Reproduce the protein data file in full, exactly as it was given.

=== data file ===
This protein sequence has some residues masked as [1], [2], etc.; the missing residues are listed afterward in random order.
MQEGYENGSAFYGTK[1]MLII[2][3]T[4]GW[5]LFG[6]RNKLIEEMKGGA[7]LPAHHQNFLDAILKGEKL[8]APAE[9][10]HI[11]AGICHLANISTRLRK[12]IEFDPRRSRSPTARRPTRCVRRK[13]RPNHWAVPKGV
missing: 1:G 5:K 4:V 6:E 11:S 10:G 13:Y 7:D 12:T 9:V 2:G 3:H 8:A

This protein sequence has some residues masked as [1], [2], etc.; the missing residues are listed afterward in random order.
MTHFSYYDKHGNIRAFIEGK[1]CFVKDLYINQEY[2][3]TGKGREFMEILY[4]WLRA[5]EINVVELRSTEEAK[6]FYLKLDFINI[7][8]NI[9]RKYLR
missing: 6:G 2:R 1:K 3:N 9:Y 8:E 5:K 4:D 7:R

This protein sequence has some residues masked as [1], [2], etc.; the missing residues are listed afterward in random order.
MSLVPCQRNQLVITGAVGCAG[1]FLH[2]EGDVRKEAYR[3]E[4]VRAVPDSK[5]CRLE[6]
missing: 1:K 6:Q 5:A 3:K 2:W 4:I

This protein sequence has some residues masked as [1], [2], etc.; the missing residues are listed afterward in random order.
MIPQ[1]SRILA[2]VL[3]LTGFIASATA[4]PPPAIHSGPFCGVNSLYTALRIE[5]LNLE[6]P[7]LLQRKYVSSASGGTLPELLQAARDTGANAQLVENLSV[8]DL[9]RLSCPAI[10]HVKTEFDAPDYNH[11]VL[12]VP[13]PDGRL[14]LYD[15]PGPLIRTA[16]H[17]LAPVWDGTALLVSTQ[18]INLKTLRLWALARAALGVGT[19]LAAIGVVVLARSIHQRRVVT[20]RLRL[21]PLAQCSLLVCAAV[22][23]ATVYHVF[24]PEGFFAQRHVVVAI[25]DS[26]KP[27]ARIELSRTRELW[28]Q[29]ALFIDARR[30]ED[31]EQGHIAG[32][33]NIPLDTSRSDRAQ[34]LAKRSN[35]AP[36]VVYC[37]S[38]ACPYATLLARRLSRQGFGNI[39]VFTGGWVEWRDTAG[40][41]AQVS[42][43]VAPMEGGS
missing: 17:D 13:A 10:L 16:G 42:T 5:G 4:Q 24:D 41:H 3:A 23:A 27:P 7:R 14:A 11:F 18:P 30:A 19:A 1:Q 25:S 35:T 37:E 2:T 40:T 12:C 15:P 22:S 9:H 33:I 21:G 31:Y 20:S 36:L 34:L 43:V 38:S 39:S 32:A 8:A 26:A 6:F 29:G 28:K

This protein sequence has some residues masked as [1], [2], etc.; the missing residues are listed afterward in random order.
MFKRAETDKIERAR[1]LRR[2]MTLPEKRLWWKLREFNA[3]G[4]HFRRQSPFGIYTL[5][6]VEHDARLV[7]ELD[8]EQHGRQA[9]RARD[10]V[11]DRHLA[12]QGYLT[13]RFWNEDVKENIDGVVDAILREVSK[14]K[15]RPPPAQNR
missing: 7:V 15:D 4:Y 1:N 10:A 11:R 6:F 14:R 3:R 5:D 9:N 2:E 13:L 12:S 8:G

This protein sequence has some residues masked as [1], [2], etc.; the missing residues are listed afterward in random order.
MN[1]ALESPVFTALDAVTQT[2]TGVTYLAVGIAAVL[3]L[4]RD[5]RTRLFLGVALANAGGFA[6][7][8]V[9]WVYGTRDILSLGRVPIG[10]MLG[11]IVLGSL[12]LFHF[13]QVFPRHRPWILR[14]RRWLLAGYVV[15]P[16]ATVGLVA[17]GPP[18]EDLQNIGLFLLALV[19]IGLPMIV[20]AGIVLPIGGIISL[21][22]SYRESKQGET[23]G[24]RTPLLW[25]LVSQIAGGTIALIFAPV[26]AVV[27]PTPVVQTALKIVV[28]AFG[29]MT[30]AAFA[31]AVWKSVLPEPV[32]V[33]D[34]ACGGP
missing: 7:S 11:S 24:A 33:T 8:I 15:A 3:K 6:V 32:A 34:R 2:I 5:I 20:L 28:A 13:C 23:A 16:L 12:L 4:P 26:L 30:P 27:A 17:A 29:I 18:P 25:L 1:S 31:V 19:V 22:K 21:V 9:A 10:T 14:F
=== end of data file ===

This protein sequence has some residues masked as [1], [2], etc.; the missing residues are listed afterward in random order.
MQEGYENGSAFYGTK[1]MLII[2][3]T[4]GW[5]LFG[6]RNKLIEEMKGGA[7]LPAHHQNFLDAILKGEKL[8]APAE[9][10]HI[11]AGICHLANISTRLRK[12]IEFDPRRSRSPTARRPTRCVRRK[13]RPNHWAVPKGV
missing: 1:G 5:K 4:V 6:E 11:S 10:G 13:Y 7:D 12:T 9:V 2:G 3:H 8:A

This protein sequence has some residues masked as [1], [2], etc.; the missing residues are listed afterward in random order.
MTHFSYYDKHGNIRAFIEGK[1]CFVKDLYINQEY[2][3]TGKGREFMEILY[4]WLRA[5]EINVVELRSTEEAK[6]FYLKLDFINI[7][8]NI[9]RKYLR
missing: 6:G 2:R 1:K 3:N 9:Y 8:E 5:K 4:D 7:R

This protein sequence has some residues masked as [1], [2], etc.; the missing residues are listed afterward in random order.
MSLVPCQRNQLVITGAVGCAG[1]FLH[2]EGDVRKEAYR[3]E[4]VRAVPDSK[5]CRLE[6]
missing: 1:K 6:Q 5:A 3:K 2:W 4:I

This protein sequence has some residues masked as [1], [2], etc.; the missing residues are listed afterward in random order.
MIPQ[1]SRILA[2]VL[3]LTGFIASATA[4]PPPAIHSGPFCGVNSLYTALRIE[5]LNLE[6]P[7]LLQRKYVSSASGGTLPELLQAARDTGANAQLVENLSV[8]DL[9]RLSCPAI[10]HVKTEFDAPDYNH[11]VL[12]VP[13]PDGRL[14]LYD[15]PGPLIRTA[16]H[17]LAPVWDGTALLVSTQ[18]INLKTLRLWALARAALGVGT[19]LAAIGVVVLARSIHQRRVVT[20]RLRL[21]PLAQCSLLVCAAV[22][23]ATVYHVF[24]PEGFFAQRHVVVAI[25]DS[26]KP[27]ARIELSRTRELW[28]Q[29]ALFIDARR[30]ED[31]EQGHIAG[32][33]NIPLDTSRSDRAQ[34]LAKRSN[35]AP[36]VVYC[37]S[38]ACPYATLLARRLSRQGFGNI[39]VFTGGWVEWRDTAG[40][41]AQVS[42][43]VAPMEGGS
missing: 17:D 13:A 10:L 16:G 42:T 5:G 4:Q 24:D 41:H 3:A 23:A 27:P 7:R 14:A 11:F 18:P 30:A 19:A 1:Q 25:S 35:T 37:E 2:T 40:T 12:C 15:P 22:S 9:H 33:I 21:G 31:Y 20:S 36:L 34:L 43:V 38:S 39:S 32:A 8:A 26:A 6:F 29:G 28:K

This protein sequence has some residues masked as [1], [2], etc.; the missing residues are listed afterward in random order.
MFKRAETDKIERAR[1]LRR[2]MTLPEKRLWWKLREFNA[3]G[4]HFRRQSPFGIYTL[5][6]VEHDARLV[7]ELD[8]EQHGRQA[9]RARD[10]V[11]DRHLA[12]QGYLT[13]RFWNEDVKENIDGVVDAILREVSK[14]K[15]RPPPAQNR
missing: 7:V 15:D 4:Y 1:N 10:A 11:R 6:F 14:R 3:R 5:D 9:N 2:E 13:L 12:S 8:G

This protein sequence has some residues masked as [1], [2], etc.; the missing residues are listed afterward in random order.
MN[1]ALESPVFTALDAVTQT[2]TGVTYLAVGIAAVL[3]L[4]RD[5]RTRLFLGVALANAGGFA[6][7][8]V[9]WVYGTRDILSLGRVPIG[10]MLG[11]IVLGSL[12]LFHF[13]QVFPRHRPWILR[14]RRWLLAGYVV[15]P[16]ATVGLVA[17]GPP[18]EDLQNIGLFLLALV[19]IGLPMIV[20]AGIVLPIGGIISL[21][22]SYRESKQGET[23]G[24]RTPLLW[25]LVSQIAGGTIALIFAPV[26]AVV[27]PTPVVQTALKIVV[28]AFG[29]MT[30]AAFA[31]AVWKSVLPEPV[32]V[33]D[34]ACGGP
missing: 7:S 11:S 24:A 33:T 8:I 15:A 3:K 6:V 32:A 34:R 2:I 5:I 20:L 28:A 13:C 23:A 16:L 12:L 4:P 26:L 30:P 27:A 17:A 29:I 18:P 25:L 1:S 31:V 19:V 22:K 21:V 9:A 10:T 14:F